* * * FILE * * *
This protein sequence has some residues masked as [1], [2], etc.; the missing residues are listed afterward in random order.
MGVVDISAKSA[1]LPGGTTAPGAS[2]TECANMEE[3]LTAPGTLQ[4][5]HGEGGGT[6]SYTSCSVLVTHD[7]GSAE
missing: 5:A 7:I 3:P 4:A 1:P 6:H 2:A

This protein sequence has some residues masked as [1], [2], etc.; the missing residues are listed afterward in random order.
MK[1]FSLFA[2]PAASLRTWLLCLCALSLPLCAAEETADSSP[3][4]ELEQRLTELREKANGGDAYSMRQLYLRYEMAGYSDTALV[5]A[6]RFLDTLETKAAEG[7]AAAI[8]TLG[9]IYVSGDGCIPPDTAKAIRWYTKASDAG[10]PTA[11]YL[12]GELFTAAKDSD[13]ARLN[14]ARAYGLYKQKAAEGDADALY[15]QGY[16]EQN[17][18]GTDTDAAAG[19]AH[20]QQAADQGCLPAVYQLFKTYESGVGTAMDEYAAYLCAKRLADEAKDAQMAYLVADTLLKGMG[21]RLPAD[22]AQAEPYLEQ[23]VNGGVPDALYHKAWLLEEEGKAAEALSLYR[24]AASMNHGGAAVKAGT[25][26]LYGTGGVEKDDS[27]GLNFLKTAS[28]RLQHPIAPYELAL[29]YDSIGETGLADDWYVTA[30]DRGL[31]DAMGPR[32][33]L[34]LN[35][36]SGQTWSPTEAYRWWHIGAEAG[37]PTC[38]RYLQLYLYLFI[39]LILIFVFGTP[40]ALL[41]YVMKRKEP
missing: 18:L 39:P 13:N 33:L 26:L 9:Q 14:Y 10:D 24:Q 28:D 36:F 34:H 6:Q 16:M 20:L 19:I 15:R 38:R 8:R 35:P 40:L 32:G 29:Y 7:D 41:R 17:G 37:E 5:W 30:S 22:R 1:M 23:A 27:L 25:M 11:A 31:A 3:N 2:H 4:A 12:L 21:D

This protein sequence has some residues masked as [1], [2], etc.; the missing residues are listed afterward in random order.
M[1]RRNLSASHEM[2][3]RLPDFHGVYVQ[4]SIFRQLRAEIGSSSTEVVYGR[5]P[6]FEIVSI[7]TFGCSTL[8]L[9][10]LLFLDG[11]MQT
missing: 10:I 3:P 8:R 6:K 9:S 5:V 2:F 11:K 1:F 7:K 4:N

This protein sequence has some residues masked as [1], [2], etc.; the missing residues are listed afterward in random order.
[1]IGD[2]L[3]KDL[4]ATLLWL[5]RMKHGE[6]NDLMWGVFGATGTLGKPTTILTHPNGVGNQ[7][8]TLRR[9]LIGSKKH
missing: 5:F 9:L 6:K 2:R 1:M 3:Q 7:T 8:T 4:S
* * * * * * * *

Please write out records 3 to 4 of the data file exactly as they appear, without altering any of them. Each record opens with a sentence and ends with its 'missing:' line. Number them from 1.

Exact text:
This protein sequence has some residues masked as [1], [2], etc.; the missing residues are listed afterward in random order.
M[1]RRNLSASHEM[2][3]RLPDFHGVYVQ[4]SIFRQLRAEIGSSSTEVVYGR[5]P[6]FEIVSI[7]TFGCSTL[8]L[9][10]LLFLDG[11]MQT
missing: 10:I 3:P 8:R 6:K 9:S 5:V 2:F 11:K 1:F 7:K 4:N

This protein sequence has some residues masked as [1], [2], etc.; the missing residues are listed afterward in random order.
[1]IGD[2]L[3]KDL[4]ATLLWL[5]RMKHGE[6]NDLMWGVFGATGTLGKPTTILTHPNGVGNQ[7][8]TLRR[9]LIGSKKH
missing: 5:F 9:L 6:K 2:R 1:M 3:Q 7:T 8:T 4:S